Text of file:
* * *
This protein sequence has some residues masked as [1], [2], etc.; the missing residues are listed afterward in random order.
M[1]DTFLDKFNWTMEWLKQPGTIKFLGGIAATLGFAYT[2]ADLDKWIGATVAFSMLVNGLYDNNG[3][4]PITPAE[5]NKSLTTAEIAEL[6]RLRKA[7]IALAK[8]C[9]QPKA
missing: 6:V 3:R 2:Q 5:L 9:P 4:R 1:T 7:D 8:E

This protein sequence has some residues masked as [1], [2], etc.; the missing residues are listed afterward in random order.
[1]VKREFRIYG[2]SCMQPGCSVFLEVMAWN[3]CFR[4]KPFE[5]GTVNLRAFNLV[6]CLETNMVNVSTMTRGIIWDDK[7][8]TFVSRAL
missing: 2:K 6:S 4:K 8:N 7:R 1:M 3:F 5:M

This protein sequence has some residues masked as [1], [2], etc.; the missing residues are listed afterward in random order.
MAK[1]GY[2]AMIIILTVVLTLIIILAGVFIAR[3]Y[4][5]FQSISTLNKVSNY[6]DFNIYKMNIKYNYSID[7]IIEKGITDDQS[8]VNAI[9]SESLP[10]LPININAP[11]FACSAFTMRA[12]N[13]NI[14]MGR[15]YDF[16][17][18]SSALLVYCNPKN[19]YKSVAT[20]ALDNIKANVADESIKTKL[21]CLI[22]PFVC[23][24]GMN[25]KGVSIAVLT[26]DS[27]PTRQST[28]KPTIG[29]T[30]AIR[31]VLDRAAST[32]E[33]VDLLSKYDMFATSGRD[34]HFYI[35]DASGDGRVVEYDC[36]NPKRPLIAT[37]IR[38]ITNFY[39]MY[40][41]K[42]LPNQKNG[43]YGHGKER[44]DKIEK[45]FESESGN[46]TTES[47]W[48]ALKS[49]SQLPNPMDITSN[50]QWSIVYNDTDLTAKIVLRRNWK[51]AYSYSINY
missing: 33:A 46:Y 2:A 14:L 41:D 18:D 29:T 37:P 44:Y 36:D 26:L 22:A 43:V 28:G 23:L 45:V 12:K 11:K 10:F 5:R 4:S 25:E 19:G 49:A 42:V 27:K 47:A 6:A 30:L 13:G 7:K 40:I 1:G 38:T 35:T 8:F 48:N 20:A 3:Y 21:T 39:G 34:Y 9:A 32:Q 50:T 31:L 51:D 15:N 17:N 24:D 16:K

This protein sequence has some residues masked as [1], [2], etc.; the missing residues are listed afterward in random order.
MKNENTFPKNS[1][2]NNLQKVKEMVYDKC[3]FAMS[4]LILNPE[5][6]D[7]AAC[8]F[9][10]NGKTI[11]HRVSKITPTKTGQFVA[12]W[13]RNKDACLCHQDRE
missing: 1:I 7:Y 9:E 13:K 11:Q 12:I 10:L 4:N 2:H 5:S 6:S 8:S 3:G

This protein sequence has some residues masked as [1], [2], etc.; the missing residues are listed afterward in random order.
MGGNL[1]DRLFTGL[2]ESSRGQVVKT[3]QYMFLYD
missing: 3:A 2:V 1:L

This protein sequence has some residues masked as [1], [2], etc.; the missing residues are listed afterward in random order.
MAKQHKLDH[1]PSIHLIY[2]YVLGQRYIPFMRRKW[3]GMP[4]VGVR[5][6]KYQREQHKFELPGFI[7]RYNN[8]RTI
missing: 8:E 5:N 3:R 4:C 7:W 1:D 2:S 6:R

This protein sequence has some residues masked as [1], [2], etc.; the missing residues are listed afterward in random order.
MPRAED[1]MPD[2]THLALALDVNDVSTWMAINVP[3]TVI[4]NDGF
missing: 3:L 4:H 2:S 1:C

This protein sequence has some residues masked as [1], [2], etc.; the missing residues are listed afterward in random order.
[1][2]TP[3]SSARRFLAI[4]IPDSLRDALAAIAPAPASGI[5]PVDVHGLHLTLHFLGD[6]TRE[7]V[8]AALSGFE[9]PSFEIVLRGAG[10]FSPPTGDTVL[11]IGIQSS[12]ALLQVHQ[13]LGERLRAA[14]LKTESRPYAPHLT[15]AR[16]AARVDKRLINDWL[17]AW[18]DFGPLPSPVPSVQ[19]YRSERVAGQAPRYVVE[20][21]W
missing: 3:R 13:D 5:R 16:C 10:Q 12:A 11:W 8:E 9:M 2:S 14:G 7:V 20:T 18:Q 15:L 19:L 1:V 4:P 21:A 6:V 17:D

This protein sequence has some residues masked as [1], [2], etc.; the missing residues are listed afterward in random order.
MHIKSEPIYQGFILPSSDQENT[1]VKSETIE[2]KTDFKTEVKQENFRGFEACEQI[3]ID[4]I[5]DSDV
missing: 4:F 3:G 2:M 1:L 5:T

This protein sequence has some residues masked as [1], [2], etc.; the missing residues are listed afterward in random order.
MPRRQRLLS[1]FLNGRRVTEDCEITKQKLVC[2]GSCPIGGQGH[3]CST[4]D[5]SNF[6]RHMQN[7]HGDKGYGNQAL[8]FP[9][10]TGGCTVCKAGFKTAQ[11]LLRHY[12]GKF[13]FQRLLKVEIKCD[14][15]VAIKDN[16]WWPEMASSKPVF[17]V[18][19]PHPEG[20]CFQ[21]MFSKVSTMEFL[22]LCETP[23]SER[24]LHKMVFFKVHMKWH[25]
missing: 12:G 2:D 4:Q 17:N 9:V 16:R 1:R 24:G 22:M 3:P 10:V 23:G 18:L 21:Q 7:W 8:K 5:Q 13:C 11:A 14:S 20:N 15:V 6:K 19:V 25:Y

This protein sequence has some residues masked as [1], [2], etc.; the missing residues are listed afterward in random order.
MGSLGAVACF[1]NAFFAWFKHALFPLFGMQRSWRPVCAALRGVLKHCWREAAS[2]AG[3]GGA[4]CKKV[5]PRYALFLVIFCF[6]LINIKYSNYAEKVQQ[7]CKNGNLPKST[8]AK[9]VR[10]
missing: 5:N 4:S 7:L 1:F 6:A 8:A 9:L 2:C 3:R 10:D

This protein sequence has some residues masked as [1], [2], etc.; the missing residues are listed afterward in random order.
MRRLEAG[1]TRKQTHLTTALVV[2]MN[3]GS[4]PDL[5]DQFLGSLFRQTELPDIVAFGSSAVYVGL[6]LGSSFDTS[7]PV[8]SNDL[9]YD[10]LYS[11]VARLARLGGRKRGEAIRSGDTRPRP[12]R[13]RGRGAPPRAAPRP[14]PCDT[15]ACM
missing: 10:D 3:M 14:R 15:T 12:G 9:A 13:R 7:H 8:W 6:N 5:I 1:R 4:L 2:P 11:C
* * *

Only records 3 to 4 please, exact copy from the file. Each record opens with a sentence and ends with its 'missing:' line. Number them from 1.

This protein sequence has some residues masked as [1], [2], etc.; the missing residues are listed afterward in random order.
MAK[1]GY[2]AMIIILTVVLTLIIILAGVFIAR[3]Y[4][5]FQSISTLNKVSNY[6]DFNIYKMNIKYNYSID[7]IIEKGITDDQS[8]VNAI[9]SESLP[10]LPININAP[11]FACSAFTMRA[12]N[13]NI[14]MGR[15]YDF[16][17][18]SSALLVYCNPKN[19]YKSVAT[20]ALDNIKANVADESIKTKL[21]CLI[22]PFVC[23][24]GMN[25]KGVSIAVLT[26]DS[27]PTRQST[28]KPTIG[29]T[30]AIR[31]VLDRAAST[32]E[33]VDLLSKYDMFATSGRD[34]HFYI[35]DASGDGRVVEYDC[36]NPKRPLIAT[37]IR[38]ITNFY[39]MY[40][41]K[42]LPNQKNG[43]YGHGKER[44]DKIEK[45]FESESGN[46]TTES[47]W[48]ALKS[49]SQLPNPMDITSN[50]QWSIVYNDTDLTAKIVLRRNWK[51]AYSYSINY
missing: 33:A 46:Y 2:A 14:L 41:D 18:D 29:T 37:P 44:Y 36:D 26:L 22:A 43:V 28:G 23:L 45:V 12:K 11:K 10:F 5:R 4:S 25:E 19:G 49:A 42:V 27:K 47:A 6:A 30:L 13:G 7:K 40:I 1:G 38:T 35:T 8:F 48:N 20:A 3:Y 21:T 39:G 34:Y 9:A 32:Q 50:T 31:L 51:D 15:N 17:N 24:D 16:K

This protein sequence has some residues masked as [1], [2], etc.; the missing residues are listed afterward in random order.
MKNENTFPKNS[1][2]NNLQKVKEMVYDKC[3]FAMS[4]LILNPE[5][6]D[7]AAC[8]F[9][10]NGKTI[11]HRVSKITPTKTGQFVA[12]W[13]RNKDACLCHQDRE
missing: 1:I 7:Y 9:E 13:K 11:Q 12:I 10:L 4:N 2:H 5:S 6:S 8:S 3:G